Beirut — In London, prayers now rise up to God from the shrine of Mary, Mother of Persecuted Christians, and also from Lebanon, where the shrine's icon originated.
The shrine is in the Church of Our Lady of the Assumption and St. Gregory in central London, but the nun who wrote the icon is from the Melkite Catholic community in Lebanon.
Melkite Sr. Souraya Herro of Lebanon wrote the icon based on a traditional image widely known as the "Mother of Tenderness." She said it was a joint effort with Melkite Sr. Wafaa Fayad. Herro sketched the icon, and Fayad painted the garments of Mary and the Christ Child, with Herro concentrating on their faces and hands.
Fr. Benedict Kiely, founder of the Vermont-based nasarean.org, an aid and advocacy group for persecuted Christians, said the London shrine is the first in Europe specifically dedicated to prayer for persecuted Christians throughout the world. He has established a similar shrine at St. Michael's Church in New York City, and another will be blessed at St. John the Evangelist Church in Clinton, Massachusetts, in October.
Kiely said he heard about Herro from the Melkite community.
"Her work is beautiful," the priest said of the Lebanese nun. He said that in commissioning the icon, it's a way of helping the sisters in their mission at the convent of Our Lady of the Annunciation in Zouk Mosbeh, north of Beirut.
His organization also helped to reconstruct Herro's iconography workshop there, which lacked electricity and had become run down from water damage.
The priest said London, like so many big cities, is multicultural, with diaspora from places in the world where Christians are facing persecution: China, Nigeria, Iraq and Syria. "So, it will be a wonderful for them to come and pray for their families still there."
"When Father Benedict asked me to do the icon, the first thought that came to mind is that it's very touching that people in London are thinking about persecuted Christians," Herro told Catholic News Service.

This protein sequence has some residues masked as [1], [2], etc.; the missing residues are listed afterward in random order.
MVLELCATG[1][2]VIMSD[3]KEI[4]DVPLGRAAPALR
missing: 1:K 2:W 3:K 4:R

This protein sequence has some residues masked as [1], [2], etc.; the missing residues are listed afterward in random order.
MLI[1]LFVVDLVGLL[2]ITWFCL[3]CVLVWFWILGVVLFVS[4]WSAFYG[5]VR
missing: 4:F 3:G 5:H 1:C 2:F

"When I was writing this icon, I was always praying for them and thinking about them, the people in London who will see the icon," she said.
She began working on the icon in February, finished it in April and presented it to Kiely when he visited Lebanon in June.
Herro believes Kiely chose this image to be the mother of the persecuted "because she is tender and can feel their pain."
In the icon, Herro explained, Mary is pointing to her son as if to say: "Look at him."
"She's the one who shows the way," Herro said. Jesus is not looking at his mother, but is gazing outward in an attitude of contemplation.
Every process in the writing of the icon, Herro said, has a theological meeting.
Just to prepare the "canvas" of the icon — typically wood — requires seven layers. That represents the seven days of creation.
"The icon is a place where I can live my spiritual life, because the icon brings you closer to God," Herro said.
"People always ask, 'Do you pray and fast before you write an icon?' " the nun shared. Rather, she said, "it's the icon that teaches me how to pray, how to live, how to be patient."
"In the silence, when contemplating, the time that we spend with the icon is a very powerful experience," she said.
Herro said one of the most important steps in creating the icon is writing its title. "It's the final step."
"Every icon must have a title, and the title gives the icon its identity." Typically, it is written at the top of the icon, but not necessarily so.
The title, "Mary, Mother of Persecuted Christians" is written in Syriac, a dialect of Aramaic, the language of Jesus, still used in Iraq and Syria and in the liturgies in some Eastern churches, including the Maronite and Syriac Catholic rites.
Kiely said he hopes to have many more shrines for persecuted Christians with icons and, he said, "Sister Souraya will do most of them."
"So often, the prayer for the persecuted church just crops up as a Mass intention once in a while, and people forget it. We really need constant prayer for the persecuted," Kiely said.
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